The Good, The Bad, & The Semantically Imprecise - 9/6/19
Welcome to The Good, The Bad, & The Semantically Imprecise, in which we look over some of the words that tickled your curiosity this past week. Please note that the word bad is used here in a semantically vague fashion; we do not really think of any words as bad (although sometimes they are a bit unruly).
For the past several hundred years it feels as though most of the words which attract considerable attention are driven by events, shenanigans, or malfeasance in the political arena. One welcome respite from this has been the field of K-pop, the devoted listeners of which will periodically cause a word or two to spike in lookups. This week it was decalcomania.
We define decalcomania as “the art or process of transferring pictures and designs from specially prepared paper (as to glass).” The word may be traced to the French décalquer (meaning “to copy by tracing”), and has been in English use since the middle of the 19th century.
Labor Day was observed this past Monday, a national holiday typically observed by engaging in travel with family members. In the U.S. and Canada Labor Day is held on the first Monday of September; many other countries celebrate it on May 1st. Although there are records of Labor Day being celebrated in New York City as far back as 1882 the holiday was not officially sanctioned by Congress until 1894.
The Language of British Politics
Recent political developments in the UK have exposed many North Americans to a stark truth: there is a certain amount of sharply divided political opinion in the United Kingdom, and the citizens of these countries often express their displeasure with the political positions of others with words (and phrases) that are unfamiliar to us.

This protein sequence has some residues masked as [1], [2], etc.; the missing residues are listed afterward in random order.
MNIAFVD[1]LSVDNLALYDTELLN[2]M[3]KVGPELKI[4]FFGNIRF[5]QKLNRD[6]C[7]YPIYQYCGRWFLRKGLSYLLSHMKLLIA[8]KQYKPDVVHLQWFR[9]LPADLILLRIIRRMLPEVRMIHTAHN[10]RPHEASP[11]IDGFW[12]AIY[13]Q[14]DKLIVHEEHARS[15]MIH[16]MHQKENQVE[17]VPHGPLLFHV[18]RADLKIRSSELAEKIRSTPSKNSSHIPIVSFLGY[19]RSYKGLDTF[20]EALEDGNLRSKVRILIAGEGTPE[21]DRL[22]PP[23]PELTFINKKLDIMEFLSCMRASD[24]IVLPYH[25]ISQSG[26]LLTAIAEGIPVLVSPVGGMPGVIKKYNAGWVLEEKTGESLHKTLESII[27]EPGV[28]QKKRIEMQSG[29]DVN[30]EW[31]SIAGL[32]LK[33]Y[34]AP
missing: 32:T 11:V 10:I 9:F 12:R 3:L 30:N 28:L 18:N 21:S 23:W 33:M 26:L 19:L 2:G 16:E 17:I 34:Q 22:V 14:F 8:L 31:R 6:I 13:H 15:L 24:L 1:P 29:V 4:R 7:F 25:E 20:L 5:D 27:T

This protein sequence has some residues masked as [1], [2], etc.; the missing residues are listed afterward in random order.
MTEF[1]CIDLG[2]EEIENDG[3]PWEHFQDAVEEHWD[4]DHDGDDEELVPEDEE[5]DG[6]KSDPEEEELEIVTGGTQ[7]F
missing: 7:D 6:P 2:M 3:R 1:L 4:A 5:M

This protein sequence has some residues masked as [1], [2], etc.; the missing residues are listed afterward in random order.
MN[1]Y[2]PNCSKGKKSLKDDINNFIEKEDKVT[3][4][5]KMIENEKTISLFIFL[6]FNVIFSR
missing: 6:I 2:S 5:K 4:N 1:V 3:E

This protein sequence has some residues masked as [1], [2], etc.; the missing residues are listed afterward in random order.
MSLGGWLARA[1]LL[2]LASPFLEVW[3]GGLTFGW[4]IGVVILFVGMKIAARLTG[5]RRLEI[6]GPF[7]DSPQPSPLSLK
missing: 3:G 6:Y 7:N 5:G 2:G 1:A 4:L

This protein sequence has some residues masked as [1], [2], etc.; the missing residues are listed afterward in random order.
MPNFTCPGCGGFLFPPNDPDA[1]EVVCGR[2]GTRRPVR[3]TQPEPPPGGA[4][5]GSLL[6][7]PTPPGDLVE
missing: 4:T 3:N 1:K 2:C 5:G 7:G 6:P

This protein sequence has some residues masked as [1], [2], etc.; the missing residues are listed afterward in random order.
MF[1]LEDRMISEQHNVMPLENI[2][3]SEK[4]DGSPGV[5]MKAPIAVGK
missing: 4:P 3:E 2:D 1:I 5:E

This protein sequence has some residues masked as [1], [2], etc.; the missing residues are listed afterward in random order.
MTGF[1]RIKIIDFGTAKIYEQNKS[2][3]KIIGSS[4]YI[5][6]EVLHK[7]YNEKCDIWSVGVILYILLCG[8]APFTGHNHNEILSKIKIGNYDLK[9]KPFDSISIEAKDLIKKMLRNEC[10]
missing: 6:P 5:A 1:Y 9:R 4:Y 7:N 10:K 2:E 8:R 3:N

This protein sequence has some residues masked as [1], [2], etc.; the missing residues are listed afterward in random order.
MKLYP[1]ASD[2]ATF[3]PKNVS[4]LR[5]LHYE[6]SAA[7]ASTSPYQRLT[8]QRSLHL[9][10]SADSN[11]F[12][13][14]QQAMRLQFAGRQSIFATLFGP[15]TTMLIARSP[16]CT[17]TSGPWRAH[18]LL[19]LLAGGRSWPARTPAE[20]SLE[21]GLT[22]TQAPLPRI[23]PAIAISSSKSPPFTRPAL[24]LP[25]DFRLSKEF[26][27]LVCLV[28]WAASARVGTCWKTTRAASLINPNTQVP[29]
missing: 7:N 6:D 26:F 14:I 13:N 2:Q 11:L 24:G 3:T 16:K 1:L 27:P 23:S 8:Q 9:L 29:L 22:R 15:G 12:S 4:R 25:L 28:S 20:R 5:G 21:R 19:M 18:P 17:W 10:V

For those Americans attempting to follow UK politics on Twitter, the following list of definitions may prove useful: a prat is “a stupid or foolish person", a pillock is “a very stupid or foolish person”, a berk is a fool, a git is “a foolish or worthless person,” a wanker is a jerk (and “a person who masturbates”), and a dismal Jimmy is “a man noted for depressing pessimistic predictions and frame of mind.”
Coulrophobia was on the minds of many this week, as those people who love to be scared by clowns eagerly looked forward to the release of Andy Muschietti’s film It Chapter Two.
OUR ANNUAL DOSE OF COULROPHOBIA IMMERSION THERAPY. We're celebrating the second chapter of Stephen King's magnum opus with a nightmare-fuelling Clown-only screening of IT CHAPTER TWO.
— Alamo Drafthouse Cinema (drafthouse.com), accessed 4 Sept. 2019
Coulrophobia, in case it was not clear from the context provided above, is defined as “abnormal fear of clowns.” We have no editorial comment on whether this definition indicates that there is also a normal fear of such things.
Our Antedating of the Week: 'sharpie'
For our antedating of the week we are looking at the sharpie. Many people think of sharpie as nothing more than a trademarked name for a type of magic marker. However, long before sharpie was being used to describe the sort of thing one might edit a map or chart with, the word was applied to a type of sailing vessel (“a long narrow shallow-draft boat with flat or slightly V-shaped bottom and one or two masts each carrying a triangular sail”). Our earliest evidence for this word had previously come in 1859, but recent research shows that there were sharpies at least as far back as 1856.
For the sail-boat race, five “Sharpies” and eleven sail boats were entered.
— New York Daily Times, 1 Aug. 1856